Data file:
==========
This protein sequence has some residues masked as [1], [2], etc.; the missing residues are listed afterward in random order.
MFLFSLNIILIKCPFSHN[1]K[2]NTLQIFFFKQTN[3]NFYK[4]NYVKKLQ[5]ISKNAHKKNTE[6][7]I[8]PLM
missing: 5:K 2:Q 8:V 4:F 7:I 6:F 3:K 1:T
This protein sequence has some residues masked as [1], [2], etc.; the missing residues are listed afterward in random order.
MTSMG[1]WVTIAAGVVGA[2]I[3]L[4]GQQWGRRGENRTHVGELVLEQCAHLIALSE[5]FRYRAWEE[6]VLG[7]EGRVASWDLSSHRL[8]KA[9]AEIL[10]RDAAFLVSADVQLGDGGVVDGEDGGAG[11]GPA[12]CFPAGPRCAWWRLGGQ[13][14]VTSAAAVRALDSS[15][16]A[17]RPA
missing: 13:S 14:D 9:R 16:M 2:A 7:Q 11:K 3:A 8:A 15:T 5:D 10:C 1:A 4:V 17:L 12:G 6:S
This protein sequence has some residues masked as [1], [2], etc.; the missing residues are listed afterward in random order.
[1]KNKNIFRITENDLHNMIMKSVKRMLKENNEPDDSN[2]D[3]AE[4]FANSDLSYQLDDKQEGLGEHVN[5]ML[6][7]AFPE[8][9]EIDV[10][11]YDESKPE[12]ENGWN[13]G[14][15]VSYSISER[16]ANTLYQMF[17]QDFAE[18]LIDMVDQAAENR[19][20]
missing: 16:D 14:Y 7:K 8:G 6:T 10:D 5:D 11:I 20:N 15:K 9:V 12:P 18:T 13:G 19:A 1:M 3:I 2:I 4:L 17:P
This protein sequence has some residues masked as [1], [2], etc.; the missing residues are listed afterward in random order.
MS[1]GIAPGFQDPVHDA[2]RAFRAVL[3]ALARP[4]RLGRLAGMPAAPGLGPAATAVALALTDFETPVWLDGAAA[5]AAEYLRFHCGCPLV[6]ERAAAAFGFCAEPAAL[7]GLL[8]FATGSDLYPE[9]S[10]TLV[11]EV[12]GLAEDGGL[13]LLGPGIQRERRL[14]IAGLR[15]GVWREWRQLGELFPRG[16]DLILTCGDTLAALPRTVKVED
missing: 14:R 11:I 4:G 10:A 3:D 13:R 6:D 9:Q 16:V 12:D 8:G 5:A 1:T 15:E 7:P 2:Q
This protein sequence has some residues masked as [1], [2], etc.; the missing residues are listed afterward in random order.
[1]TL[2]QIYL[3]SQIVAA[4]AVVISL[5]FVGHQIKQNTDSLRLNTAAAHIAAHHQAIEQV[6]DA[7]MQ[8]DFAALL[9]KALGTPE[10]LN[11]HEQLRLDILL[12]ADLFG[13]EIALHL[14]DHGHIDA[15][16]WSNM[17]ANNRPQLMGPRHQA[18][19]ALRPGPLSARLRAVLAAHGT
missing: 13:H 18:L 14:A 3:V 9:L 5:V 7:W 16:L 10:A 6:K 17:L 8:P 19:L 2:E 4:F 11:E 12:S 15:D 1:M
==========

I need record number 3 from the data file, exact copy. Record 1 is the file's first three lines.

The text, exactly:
This protein sequence has some residues masked as [1], [2], etc.; the missing residues are listed afterward in random order.
[1]KNKNIFRITENDLHNMIMKSVKRMLKENNEPDDSN[2]D[3]AE[4]FANSDLSYQLDDKQEGLGEHVN[5]ML[6][7]AFPE[8][9]EIDV[10][11]YDESKPE[12]ENGWN[13]G[14][15]VSYSISER[16]ANTLYQMF[17]QDFAE[18]LIDMVDQAAENR[19][20]
missing: 16:D 14:Y 7:K 8:G 6:T 10:D 5:D 11:I 20:N 15:K 9:V 12:P 18:T 13:G 19:A 1:M 3:I 2:I 4:L 17:P